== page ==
Catherine Zhu, Managing Partner of Egon Zehnder in Hong Kong, writes a monthly column in the careers section of the South China Morning Post, the city’s leading newspaper. Aimed at current and aspiring leaders, the columns share Catherine’s perspectives and experiences on everything from embracing social media, to preparing for senior management interviews, to cultivating leadership qualities such as courage and resilience.
The following articles were originally published in the Classified Post’s Career Doctors section and are presented here with its permission.
In recent weeks I met with business leaders of contrasting backgrounds who are grappling with different challenges, and I came away convinced that large and small firms can and must learn from one another.
More and more people are working extreme hours, especially in Hong Kong. So it was refreshing to meet a senior executive who is reversing this trend – and achieving greater performance as a result.
Big innovators like Alibaba and Airbnb get a lot of attention, but the truth is that most companies struggle to innovate at the pace and scale needed to keep ahead of disruptive technologies and rapidly changing customer expectations.
Women occupy less than one-tenth of all corporate board directorships in China. According to Egon Zehnder’s global board diversity analysis, that puts China behind most other major economies. We also find that less than 5 per cent of companies in China have female CEOs, slightly above the global average, but still a mountain to climb for women who aspire to lead.
Forecasters expect economic growth to remain stagnant in 2017, both in China and globally – and a new threat of protectionism around the world could stifle development for years to come. But don’t let that depress your career. Now more than ever, it’s time to adopt a growth mindset.
Alibaba yet again smashed its Singles’ Day shopping record last month, posting sales totalling US$17.8 billion in just 24 hours. The items sold included 100,000 cars – not something people usually buy online.
Women are woefully under-represented on Hong Kong’s corporate boards: only 11.6 per cent of board directors from companies on the Hang Seng Index are female.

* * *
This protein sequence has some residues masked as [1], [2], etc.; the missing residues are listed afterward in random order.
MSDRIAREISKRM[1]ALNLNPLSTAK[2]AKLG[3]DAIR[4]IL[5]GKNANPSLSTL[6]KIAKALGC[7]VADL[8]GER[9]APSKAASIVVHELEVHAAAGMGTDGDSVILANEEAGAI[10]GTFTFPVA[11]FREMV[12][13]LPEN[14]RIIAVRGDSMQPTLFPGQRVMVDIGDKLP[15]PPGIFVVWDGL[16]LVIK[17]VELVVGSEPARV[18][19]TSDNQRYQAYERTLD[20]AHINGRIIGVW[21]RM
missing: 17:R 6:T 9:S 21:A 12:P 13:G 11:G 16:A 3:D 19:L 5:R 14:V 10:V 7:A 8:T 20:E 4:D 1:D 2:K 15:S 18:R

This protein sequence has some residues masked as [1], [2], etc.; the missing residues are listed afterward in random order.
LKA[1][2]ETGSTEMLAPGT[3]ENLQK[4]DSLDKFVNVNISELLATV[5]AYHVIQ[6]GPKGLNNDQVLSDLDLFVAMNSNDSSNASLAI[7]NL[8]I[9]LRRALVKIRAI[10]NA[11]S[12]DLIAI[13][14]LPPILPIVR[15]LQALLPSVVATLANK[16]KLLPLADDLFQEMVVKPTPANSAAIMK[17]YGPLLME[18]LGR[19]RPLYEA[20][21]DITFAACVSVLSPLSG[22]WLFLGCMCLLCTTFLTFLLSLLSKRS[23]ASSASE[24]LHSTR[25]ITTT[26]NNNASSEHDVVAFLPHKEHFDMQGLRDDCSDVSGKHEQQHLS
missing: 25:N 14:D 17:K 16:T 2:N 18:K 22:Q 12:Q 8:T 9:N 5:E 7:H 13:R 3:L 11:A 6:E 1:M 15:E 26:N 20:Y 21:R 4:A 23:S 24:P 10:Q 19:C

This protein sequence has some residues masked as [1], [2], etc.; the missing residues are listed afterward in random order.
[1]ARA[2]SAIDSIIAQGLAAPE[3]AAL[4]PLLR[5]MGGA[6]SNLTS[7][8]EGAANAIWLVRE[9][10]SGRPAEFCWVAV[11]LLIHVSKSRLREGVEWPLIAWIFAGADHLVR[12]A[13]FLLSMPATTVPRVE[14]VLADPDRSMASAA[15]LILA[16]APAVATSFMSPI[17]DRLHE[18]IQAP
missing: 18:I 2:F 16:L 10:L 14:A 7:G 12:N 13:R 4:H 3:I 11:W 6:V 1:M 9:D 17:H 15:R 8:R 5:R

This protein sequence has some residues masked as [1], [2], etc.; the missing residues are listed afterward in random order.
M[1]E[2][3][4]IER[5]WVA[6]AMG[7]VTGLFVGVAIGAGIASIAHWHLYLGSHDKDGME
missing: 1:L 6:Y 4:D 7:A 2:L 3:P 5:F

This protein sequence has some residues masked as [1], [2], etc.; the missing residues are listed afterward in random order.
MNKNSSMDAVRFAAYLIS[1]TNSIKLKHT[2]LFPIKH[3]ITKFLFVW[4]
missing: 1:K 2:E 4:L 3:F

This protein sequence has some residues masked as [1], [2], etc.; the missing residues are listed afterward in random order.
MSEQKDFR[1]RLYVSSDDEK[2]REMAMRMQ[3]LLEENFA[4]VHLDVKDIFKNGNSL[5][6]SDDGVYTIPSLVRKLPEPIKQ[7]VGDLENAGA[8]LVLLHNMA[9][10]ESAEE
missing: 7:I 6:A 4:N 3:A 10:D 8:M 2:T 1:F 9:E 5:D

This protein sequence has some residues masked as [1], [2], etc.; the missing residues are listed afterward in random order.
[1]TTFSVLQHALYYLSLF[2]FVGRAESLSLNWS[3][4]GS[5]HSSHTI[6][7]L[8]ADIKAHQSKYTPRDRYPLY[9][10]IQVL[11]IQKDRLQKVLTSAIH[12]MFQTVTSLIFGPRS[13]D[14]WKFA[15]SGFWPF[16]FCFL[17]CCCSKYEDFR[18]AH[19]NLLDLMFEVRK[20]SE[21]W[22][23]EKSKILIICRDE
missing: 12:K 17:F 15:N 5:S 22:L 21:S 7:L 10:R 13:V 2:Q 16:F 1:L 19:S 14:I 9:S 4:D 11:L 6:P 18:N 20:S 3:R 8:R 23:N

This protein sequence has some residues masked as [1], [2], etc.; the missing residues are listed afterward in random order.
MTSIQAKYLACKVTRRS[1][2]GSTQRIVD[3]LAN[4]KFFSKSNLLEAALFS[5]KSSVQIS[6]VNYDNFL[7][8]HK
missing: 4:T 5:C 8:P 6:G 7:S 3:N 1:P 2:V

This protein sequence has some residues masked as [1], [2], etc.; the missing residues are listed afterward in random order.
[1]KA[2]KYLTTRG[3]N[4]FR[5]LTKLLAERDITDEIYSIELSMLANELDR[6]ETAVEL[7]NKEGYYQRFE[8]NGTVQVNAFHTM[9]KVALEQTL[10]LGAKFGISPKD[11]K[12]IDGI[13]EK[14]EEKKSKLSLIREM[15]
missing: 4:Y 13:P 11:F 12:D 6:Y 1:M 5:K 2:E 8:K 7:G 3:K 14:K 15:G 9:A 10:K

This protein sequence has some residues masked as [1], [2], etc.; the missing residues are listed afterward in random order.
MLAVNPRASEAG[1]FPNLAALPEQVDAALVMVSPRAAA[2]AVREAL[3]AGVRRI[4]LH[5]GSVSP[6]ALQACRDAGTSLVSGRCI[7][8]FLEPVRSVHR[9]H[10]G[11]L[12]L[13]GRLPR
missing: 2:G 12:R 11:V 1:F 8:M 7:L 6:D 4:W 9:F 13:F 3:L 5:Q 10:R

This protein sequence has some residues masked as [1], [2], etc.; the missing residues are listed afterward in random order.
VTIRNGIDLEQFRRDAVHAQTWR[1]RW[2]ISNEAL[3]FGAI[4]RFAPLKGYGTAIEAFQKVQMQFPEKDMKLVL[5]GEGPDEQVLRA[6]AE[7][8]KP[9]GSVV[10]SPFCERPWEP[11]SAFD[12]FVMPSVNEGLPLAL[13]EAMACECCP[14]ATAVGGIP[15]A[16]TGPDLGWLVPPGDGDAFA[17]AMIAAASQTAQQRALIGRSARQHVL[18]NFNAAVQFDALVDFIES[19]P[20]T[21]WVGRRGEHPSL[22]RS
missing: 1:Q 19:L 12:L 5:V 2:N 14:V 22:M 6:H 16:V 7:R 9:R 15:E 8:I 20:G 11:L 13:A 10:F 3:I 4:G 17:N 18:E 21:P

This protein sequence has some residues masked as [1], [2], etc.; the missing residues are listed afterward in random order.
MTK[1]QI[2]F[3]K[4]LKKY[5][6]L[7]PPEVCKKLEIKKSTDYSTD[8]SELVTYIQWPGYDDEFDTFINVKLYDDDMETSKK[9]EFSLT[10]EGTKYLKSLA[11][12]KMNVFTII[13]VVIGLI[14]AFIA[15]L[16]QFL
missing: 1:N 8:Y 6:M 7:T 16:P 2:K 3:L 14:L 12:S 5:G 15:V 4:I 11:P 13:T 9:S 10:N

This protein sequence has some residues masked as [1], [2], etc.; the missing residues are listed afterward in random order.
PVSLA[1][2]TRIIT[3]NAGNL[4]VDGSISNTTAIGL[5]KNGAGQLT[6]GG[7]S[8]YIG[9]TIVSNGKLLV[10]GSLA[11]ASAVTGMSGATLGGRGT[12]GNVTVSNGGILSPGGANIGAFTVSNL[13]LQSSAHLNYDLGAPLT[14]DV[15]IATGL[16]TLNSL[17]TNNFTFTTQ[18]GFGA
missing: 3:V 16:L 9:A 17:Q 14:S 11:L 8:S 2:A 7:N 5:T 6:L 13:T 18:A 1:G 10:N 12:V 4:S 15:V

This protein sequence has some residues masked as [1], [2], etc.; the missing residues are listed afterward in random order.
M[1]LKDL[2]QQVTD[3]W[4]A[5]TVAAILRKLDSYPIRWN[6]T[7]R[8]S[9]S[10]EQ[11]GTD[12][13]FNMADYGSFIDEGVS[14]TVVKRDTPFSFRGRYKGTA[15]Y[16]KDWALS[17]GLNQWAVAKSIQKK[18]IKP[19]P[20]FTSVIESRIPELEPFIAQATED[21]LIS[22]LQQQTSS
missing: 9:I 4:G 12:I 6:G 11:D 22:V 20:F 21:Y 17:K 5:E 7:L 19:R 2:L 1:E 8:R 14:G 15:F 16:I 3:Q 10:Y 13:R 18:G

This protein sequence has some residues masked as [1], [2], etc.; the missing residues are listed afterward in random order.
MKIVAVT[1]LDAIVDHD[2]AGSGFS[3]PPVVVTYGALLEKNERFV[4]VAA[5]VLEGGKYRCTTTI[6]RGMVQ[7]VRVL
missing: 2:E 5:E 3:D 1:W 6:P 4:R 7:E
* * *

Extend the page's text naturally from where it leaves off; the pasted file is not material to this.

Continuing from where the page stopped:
Arecent trip to Shenzhen opened my eyes to the new leadership challenges that China’s globalising companies are facing – and the new opportunities they present to Hong Kong-based professionals.
I’ve recently been working to identify a CEO for a global internet company and have also spoken to two Hong Kong parents about their teenage children’s career prospects. Both conversations reminded me that we should look at a broader set of experiences when we seek tomorrow’s leaders.
From the Brexit vote in the UK to the rise of isolationist and nationalist movements in many other countries, recent years have seen an unmistakable backlash against globalisation.
Digital is fast transforming the way we interact, shop, work and experience the world. And it is disrupting business – unleashing huge growth and value for some companies and industries, and threatening others with extinction.
Chinese companies are going global–fast. In the first quarter of 2016, Chinese buyers were responsible for foreign acquisitions almost equal to the entire value for 2015.
Recently, a successful entrepreneur approached me for advice about his daughters, who are both in their 20s.
These are testing times for Hong Kong’s economy. The Hang Seng Index closed below 20,000 recently – a three-year low.
Individuals seeking to make an impact on the world need to think big, says Egon Zehnder consultant Catherine Zhu in a blog posting for cpjobs.com.
In its 50 years of statehood, Singapore has dreamed big and achieved remarkable success, says Catherine Zhu, Managing Partner of Egon Zehnder in Hong Kong.
Family businesses are the bedrock of the economy in China, says Catherine Zhu, Managing Partner of Egon Zehnder in Hong Kong.
In what could be a watershed moment for Hong Kong, major companies are looking to hire young, inspirational, tech-savvy candidates for their most senior roles.
Relentless focus on quarterly results means many leaders struggle to reflect on long-term strategy.
Few family businesses outlive their founders. Those that do cultivate “family gravity” – an ethos, long-term roadmap and talent plan that embrace the next generation.
What characterizes outstanding leaders? Courage, determination and resilience, writes Egon Zehnder consultant Cathering Zhu in a blog that relates her encounter with one of Japan’s few female CEOs.
It’s no secret: today’s business environment is characterized by greater uncertainty and faster change. But how are Chinese companies responding when it comes to choosing their leaders?
Why do many companies encourage executives to focus on their weaknesses, when building their strengths is what makes a difference to the bottom line? "Leaders with extraordinary “spikes” in one or two areas can generate huge value – even if they are average at other skills", writes Catherine Zhu, a consultant at Egon Zehnder, in SCMP.
Social Media engagement of executives, digital, transformational leadership.